Based on the press conferences and releases, the Russian-U.S. meetings in Washington were wide-ranging and substantive.
All three leaders – U.S. president Donald Trump, Russian Foreign Minister Sergey Lavrov, and US Secretary of State Mike Pompeo–called for improved relations.
However, they did not offer a clear roadmap towards that end.
Their statements basically exchanged views on numerous issues without explaining how they would resolve their differences on many of them.
The leaders discussed several areas of cooperation and disagreement. Among the former, they listed counterterrorism, Afghanistan, and North Korea.
Even so, Minister Lavrov in his later press conference at the Russian Embassy said the counterterrorism cooperation consisted mainly in reviving their regular interagency dialogue.
There was no detailed public discussion on Afghanistan.
Regarding North Korea, the two sides reaffirmed their mutual goal of excluding nuclear weapons on the Korean Peninsula, but Lavrov criticized the U.S. approach of focusing excessively on negative sanctions rather than positive inducements to encourage North Korean moderation.
The two sides discussed opportunities for further enhancing economic tries, which are already growing, which is surprising given the US economic sanctions on Russia and some Russian court cases against U.S. investors. They further said they would soon announce new bilateral initiatives in this area.
Although Lavrov and Pompeo said Syria was an area of progress, the Foreign Minister again made clear that, while they agreed on a constitutional reform process, Russia insisted that the Syrian government recover all Syrian territory, including the areas still occupied by U.S. forces, and that the Kurds and other U.S.-backed Syrian groups accept government control.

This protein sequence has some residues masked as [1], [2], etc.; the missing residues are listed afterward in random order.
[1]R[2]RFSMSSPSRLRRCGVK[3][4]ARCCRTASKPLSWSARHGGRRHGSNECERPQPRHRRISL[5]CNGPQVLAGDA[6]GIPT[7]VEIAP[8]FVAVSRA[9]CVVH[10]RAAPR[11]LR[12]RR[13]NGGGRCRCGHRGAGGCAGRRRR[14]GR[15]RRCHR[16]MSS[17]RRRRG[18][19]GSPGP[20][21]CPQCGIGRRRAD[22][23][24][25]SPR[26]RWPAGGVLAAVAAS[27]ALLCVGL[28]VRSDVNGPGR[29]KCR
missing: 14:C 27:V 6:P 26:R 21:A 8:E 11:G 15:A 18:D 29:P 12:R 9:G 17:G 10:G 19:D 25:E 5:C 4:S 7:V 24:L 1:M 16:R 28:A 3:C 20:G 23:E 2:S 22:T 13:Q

The Russian-U.S. differences over Ukraine remained wide.
Pompeo expressed pride in the administration’s defense of Ukrainian sovereignty and called for the return of Crimea to Ukraine, while Lavrov downplayed the value of Washington’s assuming a higher profile in the Ukraine peace talks other than its joining with Moscow in pressing the new Ukrainian government to open a dialogue with the Donetsk and Lugansk separatists
The Russian and U.S. leaders of course disagreed over the allegations of Russian interference in the 2016 U.S. presidential elections, the appropriateness of U.S. sanctions on Russia, and how to resolve their conflicting stances in these issues.
The discussion over New START was a bit confusing.
Lavrov clearly affirmed Russian readiness to renew New START, while expressing doubts that China would agree any time soon to limit its own forces through a trilateral treaty.
But the Foreign Minister said the deadline for negotiation was February 5, 2021, when the treaty expires.
This position is at variance with what I heard in Moscow—that the Russian government needed at least six months to secure Duma approval, and ignores that both parties could decide to follow New START requirements unofficially even without a treaty.
Meanwhile, Pompeo seemed to walk away from earlier administration interest in possibly extending New START, insisting that “all the relevant threats to strategic stability around the world” must be addressed in a future treaty, which would demand coverage of a very large and constantly changing set of items.
Also, the correct comparison for any treaty is not just New START versus something better, which is obviously possible and desirable, but will take time, but also New START vs no strategic arms control agreement, which would be worse than the current situation.
Secretary Pompeo also volunteered to discuss including Britain and France in an expanded arms control treaty, though, like China, neither of these governments have affirmed interest in participating in formal nuclear arms reductions.